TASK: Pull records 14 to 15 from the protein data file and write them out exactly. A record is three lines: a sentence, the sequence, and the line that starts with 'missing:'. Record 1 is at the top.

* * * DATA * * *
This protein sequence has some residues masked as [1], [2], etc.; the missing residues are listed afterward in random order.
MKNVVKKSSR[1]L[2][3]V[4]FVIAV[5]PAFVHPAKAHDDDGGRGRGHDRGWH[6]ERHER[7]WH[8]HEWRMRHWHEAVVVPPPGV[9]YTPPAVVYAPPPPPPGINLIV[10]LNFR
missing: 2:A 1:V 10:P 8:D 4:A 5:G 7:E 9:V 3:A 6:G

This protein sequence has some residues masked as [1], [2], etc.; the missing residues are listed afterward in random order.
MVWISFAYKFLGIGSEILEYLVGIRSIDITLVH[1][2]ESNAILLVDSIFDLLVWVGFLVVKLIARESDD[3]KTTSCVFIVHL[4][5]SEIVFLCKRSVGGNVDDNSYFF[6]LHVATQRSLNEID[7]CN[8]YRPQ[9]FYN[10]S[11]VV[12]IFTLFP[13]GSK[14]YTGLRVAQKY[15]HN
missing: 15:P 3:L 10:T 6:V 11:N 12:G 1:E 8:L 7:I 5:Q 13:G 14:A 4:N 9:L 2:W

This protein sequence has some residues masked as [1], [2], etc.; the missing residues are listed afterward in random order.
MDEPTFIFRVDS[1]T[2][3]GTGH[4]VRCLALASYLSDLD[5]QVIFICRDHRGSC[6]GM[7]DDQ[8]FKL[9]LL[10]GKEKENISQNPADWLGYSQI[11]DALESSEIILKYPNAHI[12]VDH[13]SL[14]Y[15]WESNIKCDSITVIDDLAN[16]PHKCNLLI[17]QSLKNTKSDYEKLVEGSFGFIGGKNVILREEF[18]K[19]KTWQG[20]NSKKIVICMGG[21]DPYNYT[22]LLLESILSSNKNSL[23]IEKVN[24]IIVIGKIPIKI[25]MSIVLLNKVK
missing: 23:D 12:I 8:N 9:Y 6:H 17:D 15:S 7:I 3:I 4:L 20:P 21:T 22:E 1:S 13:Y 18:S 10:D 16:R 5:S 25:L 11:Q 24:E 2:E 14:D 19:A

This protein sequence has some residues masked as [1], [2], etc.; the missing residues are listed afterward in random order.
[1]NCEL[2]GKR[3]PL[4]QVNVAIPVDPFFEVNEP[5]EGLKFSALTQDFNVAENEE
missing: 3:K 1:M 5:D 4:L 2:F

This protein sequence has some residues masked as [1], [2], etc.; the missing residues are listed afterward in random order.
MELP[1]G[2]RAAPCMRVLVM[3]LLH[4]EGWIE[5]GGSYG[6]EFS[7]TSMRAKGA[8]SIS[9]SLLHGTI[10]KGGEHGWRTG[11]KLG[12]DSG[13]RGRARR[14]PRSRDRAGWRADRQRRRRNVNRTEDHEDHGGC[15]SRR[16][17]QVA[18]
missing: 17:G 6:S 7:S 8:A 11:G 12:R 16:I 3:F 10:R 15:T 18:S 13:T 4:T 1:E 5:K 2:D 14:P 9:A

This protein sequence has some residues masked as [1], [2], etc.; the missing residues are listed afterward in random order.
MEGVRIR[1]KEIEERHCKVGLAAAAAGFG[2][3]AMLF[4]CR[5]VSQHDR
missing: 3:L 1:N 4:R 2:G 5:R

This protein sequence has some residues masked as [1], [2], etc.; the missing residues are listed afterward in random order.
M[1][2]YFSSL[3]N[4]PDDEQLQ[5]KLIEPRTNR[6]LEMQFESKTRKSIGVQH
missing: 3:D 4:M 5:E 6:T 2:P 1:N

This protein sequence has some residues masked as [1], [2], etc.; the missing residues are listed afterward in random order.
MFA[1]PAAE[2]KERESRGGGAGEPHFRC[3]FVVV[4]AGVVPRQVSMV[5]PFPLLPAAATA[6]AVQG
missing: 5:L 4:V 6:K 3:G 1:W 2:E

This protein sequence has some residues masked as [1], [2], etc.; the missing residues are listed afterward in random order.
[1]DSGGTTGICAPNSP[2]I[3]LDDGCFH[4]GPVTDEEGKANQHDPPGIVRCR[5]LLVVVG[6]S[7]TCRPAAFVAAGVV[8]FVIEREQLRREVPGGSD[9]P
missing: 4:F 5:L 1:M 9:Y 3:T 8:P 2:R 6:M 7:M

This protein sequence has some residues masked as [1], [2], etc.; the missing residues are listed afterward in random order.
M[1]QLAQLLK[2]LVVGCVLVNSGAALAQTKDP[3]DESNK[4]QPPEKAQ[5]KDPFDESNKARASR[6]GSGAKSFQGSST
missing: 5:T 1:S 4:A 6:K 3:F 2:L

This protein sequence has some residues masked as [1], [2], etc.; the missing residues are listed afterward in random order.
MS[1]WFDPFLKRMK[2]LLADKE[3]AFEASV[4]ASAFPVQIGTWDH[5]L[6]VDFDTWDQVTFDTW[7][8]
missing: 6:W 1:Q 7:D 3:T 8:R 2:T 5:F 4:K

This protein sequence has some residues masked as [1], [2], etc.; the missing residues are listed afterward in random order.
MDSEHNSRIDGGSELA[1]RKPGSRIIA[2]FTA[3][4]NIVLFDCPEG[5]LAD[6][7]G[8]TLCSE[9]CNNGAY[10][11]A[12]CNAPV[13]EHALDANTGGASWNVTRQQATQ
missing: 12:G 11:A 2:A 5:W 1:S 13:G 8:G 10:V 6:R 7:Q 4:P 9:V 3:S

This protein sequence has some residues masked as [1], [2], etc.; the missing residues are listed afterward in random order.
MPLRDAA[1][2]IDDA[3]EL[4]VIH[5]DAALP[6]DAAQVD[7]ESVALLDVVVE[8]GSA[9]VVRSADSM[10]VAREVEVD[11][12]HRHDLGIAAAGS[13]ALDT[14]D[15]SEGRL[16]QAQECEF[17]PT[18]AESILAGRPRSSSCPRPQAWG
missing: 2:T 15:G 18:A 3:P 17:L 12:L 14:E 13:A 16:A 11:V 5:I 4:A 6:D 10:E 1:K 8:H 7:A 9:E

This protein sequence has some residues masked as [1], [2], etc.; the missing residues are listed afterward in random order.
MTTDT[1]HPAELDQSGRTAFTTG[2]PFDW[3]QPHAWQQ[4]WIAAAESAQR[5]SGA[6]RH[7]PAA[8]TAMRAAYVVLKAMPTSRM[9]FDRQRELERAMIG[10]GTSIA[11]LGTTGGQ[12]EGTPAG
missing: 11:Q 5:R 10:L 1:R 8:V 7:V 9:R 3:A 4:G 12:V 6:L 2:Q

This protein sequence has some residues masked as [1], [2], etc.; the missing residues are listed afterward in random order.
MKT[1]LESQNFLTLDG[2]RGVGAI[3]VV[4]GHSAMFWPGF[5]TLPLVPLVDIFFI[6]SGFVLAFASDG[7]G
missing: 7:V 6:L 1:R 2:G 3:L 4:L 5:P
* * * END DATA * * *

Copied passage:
This protein sequence has some residues masked as [1], [2], etc.; the missing residues are listed afterward in random order.
MTTDT[1]HPAELDQSGRTAFTTG[2]PFDW[3]QPHAWQQ[4]WIAAAESAQR[5]SGA[6]RH[7]PAA[8]TAMRAAYVVLKAMPTSRM[9]FDRQRELERAMIG[10]GTSIA[11]LGTTGGQ[12]EGTPAG
missing: 11:Q 5:R 10:L 1:R 8:V 7:V 9:R 3:A 4:G 12:V 6:L 2:Q

This protein sequence has some residues masked as [1], [2], etc.; the missing residues are listed afterward in random order.
MKT[1]LESQNFLTLDG[2]RGVGAI[3]VV[4]GHSAMFWPGF[5]TLPLVPLVDIFFI[6]SGFVLAFASDG[7]G
missing: 7:V 6:L 1:R 2:G 3:L 4:L 5:P